A welcome mat for militant Islamist leaders?
Shocking advice from Britain's Home Office has said that high-profile Islamist operatives may be eligible for asylum in the United Kingdom given the group is now "persecuted" in opposition in Egypt.
In new guidance published this week, The Independent Advisory Group on Country Information within the Home Office discussed "fear of persecution or serious harm by the state because of the person's actual or perceived involvement with the Muslim Brotherhood (MB)," stating that "MB leaders and supporters have faced a prolonged crackdown by President Abdel Fattah el-Sisi's regime following the ousting of President Mohamed Morsi in July 2013 and the MB's designation on 25 December 2013 as a terrorist organisation."
The paper cites death sentences meted out to MB members, as well as "instances of persons tortured to death" and suggests: "Those with a high profile in the MB or who have been politically active, particularly in demonstrations, may be able to show that they are at risk of persecution, including of being held in detention, where they may be at risk of ill-treatment, trial also without due process and disproportionate punishment."
It adds: "Additionally, high profile supporters or those perceived to support the MB, such as journalists, may also be similarly at risk of persecution. In such cases, a grant of asylum will be appropriate."
Considering the Muslim Brotherhood has recently called for "jihad" and "martyrdom" and has long supported hard-line Islamist governance as well as violent means of obtaining power and infiltration into Western countries, the UK government's paper is likely to cause major concern.
The Brotherhood, founded in 1928, is a key inspiration to terrorist groups like Hamas, and was for some time funded via Saudi Arabia. In recent years the Saudis and the Muslim Brothers have drifted apart, leading to the UK government being used as a pawn by Saudi Arabia to investigate Muslim Brotherhood activities in Britain as a means by which to punish the group.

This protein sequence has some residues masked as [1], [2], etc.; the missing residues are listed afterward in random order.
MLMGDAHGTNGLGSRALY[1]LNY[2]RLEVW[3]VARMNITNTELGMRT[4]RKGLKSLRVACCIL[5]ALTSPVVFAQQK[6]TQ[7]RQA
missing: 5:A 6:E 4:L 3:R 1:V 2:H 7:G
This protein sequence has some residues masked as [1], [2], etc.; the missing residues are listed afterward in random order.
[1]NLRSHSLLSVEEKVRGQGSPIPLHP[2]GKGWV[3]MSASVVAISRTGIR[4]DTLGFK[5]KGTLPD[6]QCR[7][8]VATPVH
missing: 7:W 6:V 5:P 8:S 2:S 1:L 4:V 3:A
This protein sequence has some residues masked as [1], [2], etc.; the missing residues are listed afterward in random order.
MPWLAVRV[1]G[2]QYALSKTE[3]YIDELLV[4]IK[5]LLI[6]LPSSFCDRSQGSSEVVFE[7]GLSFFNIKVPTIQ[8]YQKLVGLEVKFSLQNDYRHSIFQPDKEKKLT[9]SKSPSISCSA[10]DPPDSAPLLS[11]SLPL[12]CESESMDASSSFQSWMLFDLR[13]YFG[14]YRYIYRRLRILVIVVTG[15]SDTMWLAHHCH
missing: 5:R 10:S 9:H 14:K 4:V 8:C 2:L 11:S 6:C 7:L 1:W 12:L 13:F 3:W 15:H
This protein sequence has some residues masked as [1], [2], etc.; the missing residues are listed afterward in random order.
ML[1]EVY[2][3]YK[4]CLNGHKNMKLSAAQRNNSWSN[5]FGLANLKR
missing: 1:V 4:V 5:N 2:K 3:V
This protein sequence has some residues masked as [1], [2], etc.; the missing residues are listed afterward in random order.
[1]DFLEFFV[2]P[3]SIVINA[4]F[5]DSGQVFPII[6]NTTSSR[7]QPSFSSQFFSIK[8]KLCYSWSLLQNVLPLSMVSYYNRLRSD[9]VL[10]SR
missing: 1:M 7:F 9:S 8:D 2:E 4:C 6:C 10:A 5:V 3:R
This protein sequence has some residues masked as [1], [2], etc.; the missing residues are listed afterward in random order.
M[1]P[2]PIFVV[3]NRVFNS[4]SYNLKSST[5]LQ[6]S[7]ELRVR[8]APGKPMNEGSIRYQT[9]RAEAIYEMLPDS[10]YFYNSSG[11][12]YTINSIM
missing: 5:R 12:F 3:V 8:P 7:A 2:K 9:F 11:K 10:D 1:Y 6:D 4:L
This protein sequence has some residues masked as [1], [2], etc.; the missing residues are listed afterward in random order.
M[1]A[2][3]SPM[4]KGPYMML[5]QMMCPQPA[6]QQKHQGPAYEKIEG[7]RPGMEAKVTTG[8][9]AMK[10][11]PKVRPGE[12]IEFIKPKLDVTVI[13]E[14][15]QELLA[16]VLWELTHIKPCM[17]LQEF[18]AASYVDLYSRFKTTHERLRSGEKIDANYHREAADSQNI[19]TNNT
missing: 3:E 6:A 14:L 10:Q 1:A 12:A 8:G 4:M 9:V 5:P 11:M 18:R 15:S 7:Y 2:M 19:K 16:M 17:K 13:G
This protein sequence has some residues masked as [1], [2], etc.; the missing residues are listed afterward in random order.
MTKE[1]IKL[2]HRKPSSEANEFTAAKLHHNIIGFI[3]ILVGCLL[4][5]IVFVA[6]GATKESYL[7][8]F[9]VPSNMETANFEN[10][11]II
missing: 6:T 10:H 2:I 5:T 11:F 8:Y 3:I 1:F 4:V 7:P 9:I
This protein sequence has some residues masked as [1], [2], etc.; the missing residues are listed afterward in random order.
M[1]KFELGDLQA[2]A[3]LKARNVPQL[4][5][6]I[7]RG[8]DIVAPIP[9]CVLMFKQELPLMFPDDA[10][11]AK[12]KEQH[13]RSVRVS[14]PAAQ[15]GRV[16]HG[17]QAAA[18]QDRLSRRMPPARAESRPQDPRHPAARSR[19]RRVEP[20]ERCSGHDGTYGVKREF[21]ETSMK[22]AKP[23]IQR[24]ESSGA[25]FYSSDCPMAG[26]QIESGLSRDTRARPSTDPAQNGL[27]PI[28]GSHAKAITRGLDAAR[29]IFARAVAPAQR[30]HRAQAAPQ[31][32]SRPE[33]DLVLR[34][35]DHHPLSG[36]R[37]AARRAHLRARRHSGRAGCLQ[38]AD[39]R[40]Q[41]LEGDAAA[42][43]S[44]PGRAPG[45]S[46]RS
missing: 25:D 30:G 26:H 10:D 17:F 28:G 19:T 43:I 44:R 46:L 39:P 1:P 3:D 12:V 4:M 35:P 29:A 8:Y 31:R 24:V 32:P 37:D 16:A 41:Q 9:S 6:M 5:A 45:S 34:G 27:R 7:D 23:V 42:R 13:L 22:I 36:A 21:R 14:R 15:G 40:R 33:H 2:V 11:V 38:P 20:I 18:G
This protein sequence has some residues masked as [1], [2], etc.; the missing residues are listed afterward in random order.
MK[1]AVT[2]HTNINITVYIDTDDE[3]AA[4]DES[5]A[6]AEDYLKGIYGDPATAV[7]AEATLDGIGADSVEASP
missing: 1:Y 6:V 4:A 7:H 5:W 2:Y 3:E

But the report also states: "The evidence does not suggest that merely being a member of, or, in particular, a supporter of the MB will put a person at risk of persecution," meaning only the highest profile Islamists may be eligible for asylum in the United Kingdom.
Speaking to the Muslim Brotherhood's commitment to Islamist goals, the document notes: "The MB are reported to have released a statement in January 2015 calling on followers to embrace 'jihad' and 'martyrdom' to fight the current regime."
Instead of ruling people out of coming to live in the United Kingdom at the expense of tax payers for being in favour of "jihad," the government advice lukewarmly states: "Depending on the nature of the person's involvement, decision makers must consider whether one of the exclusion clauses is applicable."
The Muslim Brotherhood has a vast property portfolio in the United Kingdom, and has long exercised control over the groups that are more fervently opposed to so-called "Islamophobia" in the country. MB links in the UK are also well documented, and spread through seemingly harmless charities, public figures, government advisors, and educational establishments.
Several U.S. Congressmen recently renewed their long-standing calls to designate the Muslim Brotherhood a terrorist group.
Raheem Kassam is a Shillman-Ginsburg fellow at the Middle East Forum and editor-in-chief of Breitbart London.